Pharma balks at new FDA final guidance on fixed-dose combinations
- Until recently, fixed-dose combinations that included at least one new chemical entity (NCE) enjoyed three years of marketing exclusivity, while combos with two new NCEs enjoyed five years of marketing exclusivity.
- Pharma companies requested that all fixed-dose combination products be eligible for five years of exclusivity, arguing that many of the newest treatments that are both safer and more effective are fixed-dose combo drugs that contain an old NCE.
- The FDA has decided that it will alter its policy so that all fixed-dose combo drugs are eligible for five years of market exclusivity; however, this only applies to drugs approved on or after October 10, raising considerable ire among pharmaceutical companies.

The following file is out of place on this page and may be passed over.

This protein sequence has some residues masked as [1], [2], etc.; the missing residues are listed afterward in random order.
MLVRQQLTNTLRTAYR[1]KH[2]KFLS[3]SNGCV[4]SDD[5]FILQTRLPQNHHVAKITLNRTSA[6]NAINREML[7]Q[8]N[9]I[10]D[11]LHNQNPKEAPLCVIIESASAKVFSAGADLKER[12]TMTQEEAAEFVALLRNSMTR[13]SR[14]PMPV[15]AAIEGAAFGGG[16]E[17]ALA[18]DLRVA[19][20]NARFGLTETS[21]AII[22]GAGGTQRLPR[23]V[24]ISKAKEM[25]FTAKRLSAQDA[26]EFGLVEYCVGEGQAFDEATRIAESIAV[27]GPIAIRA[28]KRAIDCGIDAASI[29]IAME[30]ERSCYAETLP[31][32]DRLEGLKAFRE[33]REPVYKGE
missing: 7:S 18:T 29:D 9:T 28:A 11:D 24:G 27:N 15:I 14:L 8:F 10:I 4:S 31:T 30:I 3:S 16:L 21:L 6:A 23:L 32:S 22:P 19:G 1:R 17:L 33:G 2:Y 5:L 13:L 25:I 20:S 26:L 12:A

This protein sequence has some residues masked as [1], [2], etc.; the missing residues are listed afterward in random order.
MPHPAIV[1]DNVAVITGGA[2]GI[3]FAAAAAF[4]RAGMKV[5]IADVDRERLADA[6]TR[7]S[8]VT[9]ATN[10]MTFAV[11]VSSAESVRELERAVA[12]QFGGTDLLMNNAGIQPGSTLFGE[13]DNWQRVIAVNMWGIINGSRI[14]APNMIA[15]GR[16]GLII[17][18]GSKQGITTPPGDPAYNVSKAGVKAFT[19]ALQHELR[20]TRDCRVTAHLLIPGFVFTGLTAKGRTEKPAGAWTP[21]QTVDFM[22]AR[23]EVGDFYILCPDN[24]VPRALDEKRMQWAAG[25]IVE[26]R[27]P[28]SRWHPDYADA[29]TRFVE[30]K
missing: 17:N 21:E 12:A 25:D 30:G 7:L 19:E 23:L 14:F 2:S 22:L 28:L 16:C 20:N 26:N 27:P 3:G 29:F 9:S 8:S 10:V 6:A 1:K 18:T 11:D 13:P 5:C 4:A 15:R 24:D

In spite of several citizens' petitions, the FDA is standing by its guidance. But two years makes a big difference when it comes to market exclusivity. Pharma companies know this and are eager to find a way to gain five-year eligibility for fixed-dose combos approved before October 10.
One giant that would like to have its fixed-dose combo eligible for five-year exclusivity is Gilead, which would like the FDA to grant Stribild five years of exclusivity. Stribild, which is a combination of elvitegravir, cobicstat, emtricitabane, and tenofovir, is comprised of two old drugs and two new drugs. Stribild was previously granted three years of exclusivity, and two more years would mean billions more in sales.
Cases like the Stribild case and many others are sure to prompt a flurry of requests for special consideration by the FDA. Overall, the new guidance bodes well for pharma companies launching new fixed-dose combos.